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 What’s New 

Books: A Tate Gallery for the New Left

Bryan D. Palmer | December 10, 2016

Revolutionary Activism in the 1950s and 60s - these fascinating volumes chronicle the coming of age and political activity of a revolutionary Marxist, doing so in ways that highlight Canadian influences and international developments. Written as memoir, but researched in archives and drawing on recent scholarship, the volumes are a hybrid: part recollection, part historical reconstruction. There is nothing quite like them in the existing library of commentary on and by the Canadian far left.

What's New: Listening to Trump

by Christian Parenti | December 10, 2016

Contrary to how he was portrayed in the mainstream media Trump did not talk only of walls, immigration bans, and deportations. In fact he usually didn’t spend much time on those themes. Don’t get me wrong, Trump is a racist, misogynist, and confessed sexual predator who has legitimized dangerous street-level hate and his administration will almost certainly be a terrible new low in the evolution of American authoritarianism. But the heart of his message was something different, an ersatz economic populism that spoke directly, clearly and emotionally to legitimate working class concerns.

What's New: Leap, the Left and the NDP

Canadian Dimension | December 9, 2016

The Leap Manifesto made a big splash when it crashed the NDP’s annual convention last April. CD wants to keep it in the news and open up space for the Canadian Left to debate how it might be used to reshape Canadian and Québec politics. We have chosen to do this by asking a number of colleagues to respond to a wide-ranging essay by George Martell titled 'The Leap, the Left and the NDP,' published here for the first time.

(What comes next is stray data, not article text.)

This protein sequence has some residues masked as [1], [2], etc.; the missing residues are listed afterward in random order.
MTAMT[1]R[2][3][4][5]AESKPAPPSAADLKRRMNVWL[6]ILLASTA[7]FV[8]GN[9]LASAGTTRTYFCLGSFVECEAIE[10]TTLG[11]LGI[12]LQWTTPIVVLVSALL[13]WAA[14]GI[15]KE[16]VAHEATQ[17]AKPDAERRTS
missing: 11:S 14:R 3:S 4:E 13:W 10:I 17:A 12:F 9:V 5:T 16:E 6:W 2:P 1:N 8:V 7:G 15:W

What's New: More than a few bad apples

by Jen Moore | December 9, 2016

Stories of bloody, degrading violence associated with Canadian mining operations abroad sporadically land on Canadian news pages. HudBay Minerals, Goldcorp, Barrick Gold, Nevsun and Tahoe Resources are some of the bigger corporate names associated with this activity. Sometimes our attention is held for a moment, sometimes at a stretch. It usually depends on what solidarity networks and under-resourced support groups can sustain in their attempts to raise the issues and amplify the voices of those affected by one of Canada’s most globalized industries.

What's New: Not Us, Me

by Jodi Dean | December 9, 2016

Since Donald Trump’s electoral defeat of Hillary Clinton for President of the United States, liberal commentary has fixated on the problem of identity politics. Like the incessant tonguing of a sore tooth, this fixation locates a problem but doesn’t address it. It doesn’t even analyze it. It tells us nothing about the appeal of identity, attachments to it, investments in it. At best, liberal commentary (such as has appeared in the New York Times) repeats conservative criticisms of political correctness, glossing them with erudite condescension.

Bullet #1338: Boycotting Apartheid

by AJ Withers | December 8, 2016

On December 1st, 2016, the Legislative Assembly of Ontario officially condemned the Boycott, Divestment and Sanctions (BDS) campaign to end Israeli apartheid. Ontario Conservative MPP Gila Martow, who introduced the motion, likened the BDS campaign to the Ku Klux Klan. Both the Liberal and Conservative parties supported the motion; only five New Democrat Party Members voted against it. But, this isn't the first time that Israel's occupation of Palestine has been raised at Queen's Park.

Bullet #1337: Workers’ Climate Plan Four-Week Report

by Iron and Earth | December 7, 2016

Sometimes in this vast and complicated world, it's easy to feel a bit lost and hopeless. It can be hard to see progress or positives in the face of so much struggle. But I find if I focus things inward and think about the community with which I work to put renewable energy on the map, my mood changes. Drastically.

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7:00pm, Tuesday December 13, 2016
Steelworkers' Hall, 25 Cecil Street, Toronto.

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twinkle starForum: The Rise and Fall of Cheap Nature

The Rise and Fall of Cheap Nature
The Rise and Fall of Cheap Nature: Work, Power, and Capital in Making and Transcending Planetary Crisis

* Jason. W. Moore - Sociology, Binghamton University

With commentary from:
* Adrian Smith - Department of Law and Legal Studies, Carleton University
* Tania Hernandez Cervantes - Faculty of Environmental Studies, York University

Organized by: Centre for Social Justice. Co-Sponsors: Global Labour Research Centre, Faculty of Environmental Studies, Departments of Politics and Geography at York University, Socialist Project | Facebook event
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